This approach is not exactly vegetarian, rather, the focus is on lowering your meat intake while increasing your fruits, vegetables and grains. The term for this dietary practice is "flexitarian."
According to research done by Technomic Research and by the Kellogg’s company, the flexitarian model includes a movement toward clean labels, shopping locally and by the seasons, and simply knowing where your food comes from. Keeping transportation and environmental costs in mind, this philosophy of eating says support your farmer’s market, eat whole foods and limit your meat consumption to grass-fed meats.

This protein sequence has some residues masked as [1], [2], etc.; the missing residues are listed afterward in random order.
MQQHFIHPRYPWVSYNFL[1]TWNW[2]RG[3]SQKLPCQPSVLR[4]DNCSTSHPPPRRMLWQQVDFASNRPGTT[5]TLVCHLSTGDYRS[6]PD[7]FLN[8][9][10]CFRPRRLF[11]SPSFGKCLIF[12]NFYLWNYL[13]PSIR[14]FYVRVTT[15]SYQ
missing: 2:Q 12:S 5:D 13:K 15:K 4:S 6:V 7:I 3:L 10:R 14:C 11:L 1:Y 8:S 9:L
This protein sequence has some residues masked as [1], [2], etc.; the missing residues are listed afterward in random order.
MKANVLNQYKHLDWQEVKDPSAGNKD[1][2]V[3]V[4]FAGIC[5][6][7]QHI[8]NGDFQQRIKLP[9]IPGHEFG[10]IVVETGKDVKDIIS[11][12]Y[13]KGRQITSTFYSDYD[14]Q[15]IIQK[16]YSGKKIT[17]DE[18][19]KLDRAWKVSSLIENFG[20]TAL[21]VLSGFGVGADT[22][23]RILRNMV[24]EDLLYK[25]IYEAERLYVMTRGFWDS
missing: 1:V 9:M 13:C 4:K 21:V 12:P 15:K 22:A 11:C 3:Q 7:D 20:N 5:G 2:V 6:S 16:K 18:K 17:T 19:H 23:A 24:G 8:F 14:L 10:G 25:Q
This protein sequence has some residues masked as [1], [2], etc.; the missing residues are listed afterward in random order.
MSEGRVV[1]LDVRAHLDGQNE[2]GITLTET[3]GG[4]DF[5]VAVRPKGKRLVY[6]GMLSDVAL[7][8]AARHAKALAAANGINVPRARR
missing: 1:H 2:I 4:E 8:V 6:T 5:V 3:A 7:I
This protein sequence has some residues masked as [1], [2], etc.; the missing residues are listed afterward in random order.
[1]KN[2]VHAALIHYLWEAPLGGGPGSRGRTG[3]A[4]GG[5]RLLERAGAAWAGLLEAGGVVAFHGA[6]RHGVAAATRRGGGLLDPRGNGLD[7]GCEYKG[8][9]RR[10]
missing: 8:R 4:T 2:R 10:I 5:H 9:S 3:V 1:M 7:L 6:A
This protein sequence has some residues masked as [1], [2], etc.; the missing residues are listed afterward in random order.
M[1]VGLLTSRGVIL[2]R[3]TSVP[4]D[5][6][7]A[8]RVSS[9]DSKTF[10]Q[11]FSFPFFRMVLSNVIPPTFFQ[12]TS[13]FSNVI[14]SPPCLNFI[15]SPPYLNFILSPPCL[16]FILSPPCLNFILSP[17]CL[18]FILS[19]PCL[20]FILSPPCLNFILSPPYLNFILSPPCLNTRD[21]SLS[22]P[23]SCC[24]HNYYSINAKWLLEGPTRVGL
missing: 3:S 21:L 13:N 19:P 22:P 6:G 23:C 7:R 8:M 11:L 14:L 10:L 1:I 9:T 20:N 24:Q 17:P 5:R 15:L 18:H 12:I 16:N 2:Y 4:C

One of the concerns voiced about vegetarian and flexitarian lifestyles is a possible lack of protein in the diet. People tend to turn to nuts for extra protein. While nuts do have protein, they also have more fats relative to protein per ounce. There are three categories of healthy meat alternatives that pack in the protein
With a flexitarian diet, you don’t have to eliminate meat completely to reap the health benefits associated with vegetarianism, such as great heart health and lower risk for diabetes, cancer and other diseases. You can be a vegetarian most of the time, but still eat a burger or steak when you have the carnivorous craving.